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Guest Opinions

Transatlantic Trade and Investment Partnership

Written by Bipartisan Coalition

This letter was sent to U.S. Trade Representative Michael Froman on April 22, 2016 from a bipartisan coalition of 24 Senators.

Dear Ambassador Froman:

The Transatlantic Trade and Investment Partnership (T-TIP) presents the United States with the opportunity to break down barriers and grow exports for agriculture in one of our most significant trading markets. The European Union (EU) is the world’s top importer of food and agriculture products, yet the U.S. market share is increasingly deteriorating due to tariff and non-tariff barriers to trade. In 2015, the U.S. had a $16 billion surplus in agricultural trade globally, yet in the EU, the U.S. agricultural exports saw a record $12 billion trade deficit.

A final agreement that does not include a strong framework for agriculture could have a negative impact on congressional support for this deal. It is imperative that tariff elimination on all products – including beef, pork, poultry, rice and fruits and vegetables – remain a priority. The EU must be willing to work toward liberalization in all sectors of agriculture. A premature conclusion of the T-TIP negotiations threatens to undermine the negotiating position of the U.S. in resolving long-standing regulatory barriers, such as hormone use in U.S. beef, maximum residue limits in fruits and vegetables and dairy certification requirements.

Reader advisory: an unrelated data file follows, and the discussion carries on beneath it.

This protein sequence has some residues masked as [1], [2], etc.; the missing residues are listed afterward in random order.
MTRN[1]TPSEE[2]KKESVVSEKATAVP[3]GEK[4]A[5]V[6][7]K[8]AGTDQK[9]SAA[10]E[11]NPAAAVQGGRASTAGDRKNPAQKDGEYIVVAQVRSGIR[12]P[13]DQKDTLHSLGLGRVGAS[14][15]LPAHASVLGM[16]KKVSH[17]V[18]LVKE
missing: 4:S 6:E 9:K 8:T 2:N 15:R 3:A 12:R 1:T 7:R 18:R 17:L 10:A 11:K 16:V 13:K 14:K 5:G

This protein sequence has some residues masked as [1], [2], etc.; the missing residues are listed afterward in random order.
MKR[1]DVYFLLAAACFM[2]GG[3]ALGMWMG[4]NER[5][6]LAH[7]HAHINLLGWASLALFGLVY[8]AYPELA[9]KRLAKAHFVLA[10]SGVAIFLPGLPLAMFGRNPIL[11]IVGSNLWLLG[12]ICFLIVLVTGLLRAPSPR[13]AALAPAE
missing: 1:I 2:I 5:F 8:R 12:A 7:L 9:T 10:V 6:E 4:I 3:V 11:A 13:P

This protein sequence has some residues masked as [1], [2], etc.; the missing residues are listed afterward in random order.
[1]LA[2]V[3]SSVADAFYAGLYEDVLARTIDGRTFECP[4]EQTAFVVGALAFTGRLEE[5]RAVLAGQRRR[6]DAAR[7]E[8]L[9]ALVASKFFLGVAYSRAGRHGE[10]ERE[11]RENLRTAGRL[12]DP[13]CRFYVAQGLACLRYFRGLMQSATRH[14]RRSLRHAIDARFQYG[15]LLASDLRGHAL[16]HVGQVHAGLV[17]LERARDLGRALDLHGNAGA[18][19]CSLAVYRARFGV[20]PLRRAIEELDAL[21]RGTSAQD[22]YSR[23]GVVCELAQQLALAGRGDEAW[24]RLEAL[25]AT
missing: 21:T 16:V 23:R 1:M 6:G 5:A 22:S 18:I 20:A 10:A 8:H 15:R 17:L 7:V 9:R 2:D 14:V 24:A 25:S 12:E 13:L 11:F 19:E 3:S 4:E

In 2014, two bipartisan letters from U.S. Senators urged you to fight against geographical indication (GI) restrictions promoted by the EU. The EU has continued to use Free Trade Agreements (FTAs) with trading partners to impose barriers on U.S. exports under the pretense of protecting GIs. This practice is undermining established FTAs, as well as those being actively negotiated. To date, there has not been assurance the T-TIP negotiations are addressing these concerns.

Finally, EU members continue to miss key deadlines for import approvals of biotechnology products. Approvals of some products have been delayed even after positive evaluations by the European Food Safety Agency, and currently, there are at least three products that have been awaiting import approval since 2011 and 2012. The inability to implement existing regulations and provide certainty based on sound science related to agriculture policies raises questions about the success of new obligations and commitments established in the T-TIP.

If the T-TIP is to achieve the robust support of the agriculture industry, including America’s hard-working farmers and ranchers, agricultural trade issues must be addressed before negotiations conclude. We strongly urge you to continue to fight for a T-TIP agreement that prioritizes U.S. agriculture, including the removal of non-science-based regulatory barriers and the reduction and removal of tariffs on agricultural products.

Sincerely,

Sen. Pat Roberts (R-Kan.)

Sen. Debbie Stabenow (D-Mich.)

Sen. John Boozman (R-Ark.)

Sen. Sherrod Brown (D-Ohio)

Sen. Richard Burr (R-N.C.)

Send. Robert P. Casey, Jr. (D-Penn.)

Send. Thad Cochran (R-Miss.)

Sen. John Cornyn (R-Texas)

Sen. Joe Donnelly (D-Ind.)

Sen. Michael Enzi (R-Wyo.)

Sen. Joni Ernst (R-Iowa)

Sen. Chuck Grassley (R-Iowa)

Sen. Heidi Heitkamp (D-N.D.)

Sen. John Hoeven (R-N.D.)

Sen. Johnny Isakson (R-Ga.)

Sen. Amy Klobuchar (D-Minn.)

Sen. Clair McCaskill (D-Mo.)

Sen. Mitch McConnell (R-Ky.)

Sen. David Perdue (R-Ga.)

Sen. Rob Portman (R-Ohio)

Sen. Ben Sasse (R-Neb.)

Sen. John Thune (R-S.D.)

Sen. Thom Tillis (R-N.C.)

Sen. Mark Warner (D-Va.)